Treatment of MCF7 human breast cancer cells and DU145 prostate cancer cells with TDF-P1 leads to differentiation of these cells; this effect is not observed on other non-breast, non-prostate cancer or normal cells [32,33]. TDF-P1 is a peptide from the N-terminal part of the TDF that has demonstrated differentiation activity on breast and prostate cancer cells as the full length protein [32,33]. Therefore, to interact with TDF-P1 and transduce a differentiation signal, the three TDF-R candidates (GRP78, HSP70 and HSP90) must be present at the cell surface. However, it is still not clear to us whether these proteins form a stable protein complex or is a transient, inducible protein complex. This question is still being investigated in our laboratory. Also, not known is whether the knock down of GRP78, HSP70 and HSP90 will prevent binding of TDF and TDF-P1 to its receptor and will promote cell differentiation. This question is currently investigated in our laboratory.
The next question that we asked was whether HSP90, in addition to GRP78 and HSP70, have docking sites for TDF-P1. We already knew that both GRP78 and HSP70 have several docking sites for TDF-P1. Therefore, we investigated HSP90 for possible TDF-P1 docking sites. The crystal structure 2CG9 (chain B, heat shock protein 90-alpha) was used as a template to set up a homology model of HSP 90 [37]. HSP 90 proteins are composed of N terminal, middle and C terminal domains. Figure 5A presents the homology model of 2CG9B starting from the N (colored blue) to C (colored red) terminals, and the model receptor was established using the SWISS-MODEL server [38,39]. The α-carbon Root-Mean-Square Deviation (RMSD) of 2CG9B crystal structure and homology model is 4.13 Å [40]. The docking site of P1 peptide onto the receptor model was identified using the GRAMM-X Protein- Protein Docking Web Server v.1.2.0, as used in our published work [22,23,35,36,41,42]. A second run for this identification was carried out using the “Patch dock” and “Fire dock” servers [43-46]. Detailed descriptions of these docking experiments are described in our previous papers [22,23,35,36], and Discovery Studio Visualizer 3.5 was used to plot the tentatively identified binding pockets [47].
We then used structural biology to investigate the possibility that the members of the HSP90 family of proteins are a docking place for TDF-P1. Among the first 10 highest ranked structures developed by “GRAMM-X” web server, P1 was docked onto three regions of the model receptor (Figure 5A). These three potential docking sites and neighboring amino acid residues of P1 peptide are shown in Figures 5B-5D. “Patch dock” and “Fire dock” simulation servers identified three additional potential docking sites for P1 peptide. These three additional potential docking sites and neighbor residues of docked peptide on the receptor model are shown in Figure 6. Therefore, based on these investigations, our molecular modeling experiments indeed found possible docking sites within HSP90 for TDF-P1.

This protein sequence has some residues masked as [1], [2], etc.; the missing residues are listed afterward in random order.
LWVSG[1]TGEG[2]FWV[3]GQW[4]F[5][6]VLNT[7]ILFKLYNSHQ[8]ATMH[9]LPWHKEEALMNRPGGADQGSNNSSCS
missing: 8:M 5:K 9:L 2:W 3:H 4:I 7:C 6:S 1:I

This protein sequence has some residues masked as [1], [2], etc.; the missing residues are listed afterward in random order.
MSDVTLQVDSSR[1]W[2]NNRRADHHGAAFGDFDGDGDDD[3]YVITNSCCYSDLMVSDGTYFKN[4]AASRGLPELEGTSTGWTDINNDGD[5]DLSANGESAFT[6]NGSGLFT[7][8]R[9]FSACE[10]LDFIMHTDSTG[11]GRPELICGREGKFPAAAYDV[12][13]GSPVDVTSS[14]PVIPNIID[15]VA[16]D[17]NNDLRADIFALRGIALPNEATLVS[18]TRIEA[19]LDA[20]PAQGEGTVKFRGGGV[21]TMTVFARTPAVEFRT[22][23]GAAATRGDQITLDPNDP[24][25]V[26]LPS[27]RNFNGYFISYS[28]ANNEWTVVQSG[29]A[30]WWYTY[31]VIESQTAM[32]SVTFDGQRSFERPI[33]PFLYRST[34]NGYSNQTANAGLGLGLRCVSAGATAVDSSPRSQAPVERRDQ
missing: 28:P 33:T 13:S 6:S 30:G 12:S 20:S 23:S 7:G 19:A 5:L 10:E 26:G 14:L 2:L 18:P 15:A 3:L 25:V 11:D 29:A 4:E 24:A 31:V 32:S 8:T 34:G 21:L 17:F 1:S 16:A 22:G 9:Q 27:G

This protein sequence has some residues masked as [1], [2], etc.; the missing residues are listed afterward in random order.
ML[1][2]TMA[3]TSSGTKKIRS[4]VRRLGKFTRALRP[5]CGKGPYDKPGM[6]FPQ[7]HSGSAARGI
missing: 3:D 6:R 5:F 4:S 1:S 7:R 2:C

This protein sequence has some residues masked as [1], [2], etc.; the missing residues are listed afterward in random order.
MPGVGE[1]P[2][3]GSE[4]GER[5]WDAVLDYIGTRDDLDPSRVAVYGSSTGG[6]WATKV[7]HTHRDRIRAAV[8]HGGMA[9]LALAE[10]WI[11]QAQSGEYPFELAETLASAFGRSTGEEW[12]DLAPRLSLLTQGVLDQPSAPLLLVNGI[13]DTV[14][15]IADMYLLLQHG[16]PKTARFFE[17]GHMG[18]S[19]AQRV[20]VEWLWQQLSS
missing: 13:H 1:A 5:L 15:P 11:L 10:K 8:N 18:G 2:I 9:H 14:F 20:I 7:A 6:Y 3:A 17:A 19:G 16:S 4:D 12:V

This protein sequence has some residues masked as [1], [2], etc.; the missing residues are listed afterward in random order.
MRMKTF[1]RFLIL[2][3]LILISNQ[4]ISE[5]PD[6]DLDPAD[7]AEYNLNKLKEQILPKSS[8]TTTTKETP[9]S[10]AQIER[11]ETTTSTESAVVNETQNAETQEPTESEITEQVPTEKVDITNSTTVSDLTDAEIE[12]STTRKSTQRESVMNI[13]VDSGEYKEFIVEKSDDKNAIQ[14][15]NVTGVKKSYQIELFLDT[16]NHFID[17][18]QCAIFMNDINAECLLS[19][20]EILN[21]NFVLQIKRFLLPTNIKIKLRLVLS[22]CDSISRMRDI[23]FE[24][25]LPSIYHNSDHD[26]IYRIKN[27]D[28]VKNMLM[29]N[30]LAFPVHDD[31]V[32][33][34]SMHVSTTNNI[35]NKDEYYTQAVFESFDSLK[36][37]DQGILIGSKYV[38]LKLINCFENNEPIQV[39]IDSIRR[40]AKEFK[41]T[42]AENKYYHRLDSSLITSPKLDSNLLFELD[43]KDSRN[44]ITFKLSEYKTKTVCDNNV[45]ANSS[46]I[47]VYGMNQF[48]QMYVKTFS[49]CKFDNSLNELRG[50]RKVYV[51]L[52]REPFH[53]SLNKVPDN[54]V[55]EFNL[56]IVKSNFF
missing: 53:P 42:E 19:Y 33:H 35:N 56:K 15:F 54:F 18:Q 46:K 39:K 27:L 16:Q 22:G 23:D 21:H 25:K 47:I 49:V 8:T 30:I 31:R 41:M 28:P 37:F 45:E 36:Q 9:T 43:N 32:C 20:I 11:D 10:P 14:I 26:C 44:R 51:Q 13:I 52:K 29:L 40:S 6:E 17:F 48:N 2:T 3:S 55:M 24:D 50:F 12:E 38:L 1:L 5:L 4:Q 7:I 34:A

Conclusions
Overall, the data allowed us to conclude that the TDF-R may indeed be a protein complex, composed of GRP78, HSP70 and HSP90 proteins, and all three protein subunits have a docking site for TDF-P1. The question of whether the TDF-R complex is a stable or transient/inducible complex is currently being investigated. Current investigations in our laboratory will also allow us to clarify whether there is only one subunit as the main TDF-R, or there is more than one natural docking site for TDF.
Acknowledgements
Part of this work was started in the Protein Core Facility, Columbia University, New York NY (Dr. Mary Ann Gawinowicz), USA. This work was supported in part by the Keep A Breast Foundation (KEABF-375-35054) and by support from the U.S. Army research office through the Defense University Research Instrumentation Program (DURIP grant #W911NF-11-1-0304). This work was also supported in part by Mary Joyce, Kenneth Sandler, Robert Matloff, and by the SciFund challenge contributors.